Prometheus Bound

Prometheus Bound (21), which painter Peter Paul Rubens considered one of his most important works, represents the virtuoso artist at the height of his powers. A collaboration, Rubens and the famed animal and still-life painter Frans Snyders, who contributed the eagle, rendered the brutal tale of Prometheus with corresponding violence. (Gallery 258, European Art 1500-1850, second floor)

Saint Francis of Assisi Receiving the Stigmata

Saint Francis of Assisi Receiving the Stigmata (1) was painted by Jan van Eyck, the most celebrated painter in Northern Europe during the fifteenth century. Known for his nearly miraculous ability to depict observed reality with a refinement verging on the microscopic, van Eyck shows this attention to detail in this pocket-sized painting. (Gallery 219, European Art 1100-1500, second floor)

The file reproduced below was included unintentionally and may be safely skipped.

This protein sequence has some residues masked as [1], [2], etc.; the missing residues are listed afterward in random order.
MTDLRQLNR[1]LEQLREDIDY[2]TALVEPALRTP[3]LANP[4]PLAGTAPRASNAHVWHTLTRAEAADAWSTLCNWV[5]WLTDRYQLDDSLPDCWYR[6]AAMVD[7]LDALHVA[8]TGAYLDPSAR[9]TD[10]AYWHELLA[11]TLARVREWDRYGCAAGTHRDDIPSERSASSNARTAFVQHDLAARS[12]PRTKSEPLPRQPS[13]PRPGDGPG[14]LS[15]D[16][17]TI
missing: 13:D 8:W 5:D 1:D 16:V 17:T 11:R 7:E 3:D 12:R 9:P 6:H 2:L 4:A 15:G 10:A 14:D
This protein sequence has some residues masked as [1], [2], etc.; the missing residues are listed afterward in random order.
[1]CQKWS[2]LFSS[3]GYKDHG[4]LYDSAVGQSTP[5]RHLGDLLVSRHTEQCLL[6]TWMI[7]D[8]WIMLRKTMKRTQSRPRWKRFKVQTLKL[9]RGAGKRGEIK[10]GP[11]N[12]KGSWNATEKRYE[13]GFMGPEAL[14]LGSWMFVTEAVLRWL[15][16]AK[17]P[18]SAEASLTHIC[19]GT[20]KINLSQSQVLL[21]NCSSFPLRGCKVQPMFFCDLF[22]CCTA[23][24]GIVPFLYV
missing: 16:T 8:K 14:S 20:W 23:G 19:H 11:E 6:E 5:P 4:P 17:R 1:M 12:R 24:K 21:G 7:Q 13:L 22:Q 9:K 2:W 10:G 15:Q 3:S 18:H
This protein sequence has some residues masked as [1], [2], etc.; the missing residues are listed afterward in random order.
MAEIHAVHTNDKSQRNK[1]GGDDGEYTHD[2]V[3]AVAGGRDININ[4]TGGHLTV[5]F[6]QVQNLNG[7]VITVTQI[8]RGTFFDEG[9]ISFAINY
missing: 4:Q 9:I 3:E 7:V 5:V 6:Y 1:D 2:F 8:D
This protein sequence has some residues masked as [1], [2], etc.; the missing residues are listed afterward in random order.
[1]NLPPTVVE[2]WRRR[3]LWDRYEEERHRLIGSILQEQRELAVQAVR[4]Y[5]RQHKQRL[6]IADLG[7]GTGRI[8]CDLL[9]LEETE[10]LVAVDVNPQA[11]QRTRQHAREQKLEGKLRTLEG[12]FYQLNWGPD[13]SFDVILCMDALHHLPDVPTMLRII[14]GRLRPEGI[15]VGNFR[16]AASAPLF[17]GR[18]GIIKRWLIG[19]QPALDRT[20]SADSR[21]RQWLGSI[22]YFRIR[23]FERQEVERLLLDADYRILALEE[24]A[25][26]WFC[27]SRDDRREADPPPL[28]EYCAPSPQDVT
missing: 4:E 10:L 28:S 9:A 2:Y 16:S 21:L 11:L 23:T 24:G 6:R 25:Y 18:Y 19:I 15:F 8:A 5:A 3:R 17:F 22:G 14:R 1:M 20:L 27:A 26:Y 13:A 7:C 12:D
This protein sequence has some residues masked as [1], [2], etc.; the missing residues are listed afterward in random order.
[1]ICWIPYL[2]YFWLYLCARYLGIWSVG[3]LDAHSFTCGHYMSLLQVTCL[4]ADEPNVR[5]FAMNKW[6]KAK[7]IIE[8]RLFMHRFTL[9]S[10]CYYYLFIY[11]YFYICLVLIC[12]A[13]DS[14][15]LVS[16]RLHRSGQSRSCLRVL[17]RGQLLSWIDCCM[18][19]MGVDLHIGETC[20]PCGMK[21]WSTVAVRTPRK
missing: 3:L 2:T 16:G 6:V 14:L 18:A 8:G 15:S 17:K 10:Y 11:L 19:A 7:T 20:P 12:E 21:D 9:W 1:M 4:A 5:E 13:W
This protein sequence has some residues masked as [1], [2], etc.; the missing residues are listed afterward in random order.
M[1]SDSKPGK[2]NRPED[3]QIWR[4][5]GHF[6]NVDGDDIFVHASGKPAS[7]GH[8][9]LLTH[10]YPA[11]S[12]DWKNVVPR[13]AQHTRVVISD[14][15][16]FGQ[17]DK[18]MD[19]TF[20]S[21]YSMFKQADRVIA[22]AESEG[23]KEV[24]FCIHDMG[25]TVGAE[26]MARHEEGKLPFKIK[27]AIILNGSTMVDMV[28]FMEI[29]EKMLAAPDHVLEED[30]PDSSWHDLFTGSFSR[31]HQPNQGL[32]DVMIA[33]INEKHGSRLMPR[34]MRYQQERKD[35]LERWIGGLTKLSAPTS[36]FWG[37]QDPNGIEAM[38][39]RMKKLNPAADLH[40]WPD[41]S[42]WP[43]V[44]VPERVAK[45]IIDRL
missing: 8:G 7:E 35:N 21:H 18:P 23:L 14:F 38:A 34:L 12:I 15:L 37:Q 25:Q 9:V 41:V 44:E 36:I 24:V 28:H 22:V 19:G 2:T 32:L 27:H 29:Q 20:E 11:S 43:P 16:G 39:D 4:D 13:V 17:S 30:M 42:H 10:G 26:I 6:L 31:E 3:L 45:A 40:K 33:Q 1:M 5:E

Staircase Group (Portrait of Raphaelle Peale and Titian Ramsay Peale I)

Charles Wilson Peale executed Staircase Groupto demonstrate that he was one of Philadelphia’s preeminent artists. The painting’s high degree of detail and finish show that it was intended to be a trompe l’oeil “deception”. To enhance the illusion, Peale installed the painting within a doorframe in his studio, with a real step in front. (Gallery 107, American Art, first floor)


While he waited for Paul Gauguin to join him in Arles in 1888, Vincent van Gogh painted five decorative still lifes of sunflowers in simple earthenware jugs, at least two of which decorated Gauguin’s bedroom. Whether the Museum’s Sunflowers precedes Gauguin’s visit or is one of the two replicas Van Gogh painted the following year, it is as vital and vivid in personality as the artist who painted them. (Gallery 161, European Art 1850-1900, first floor)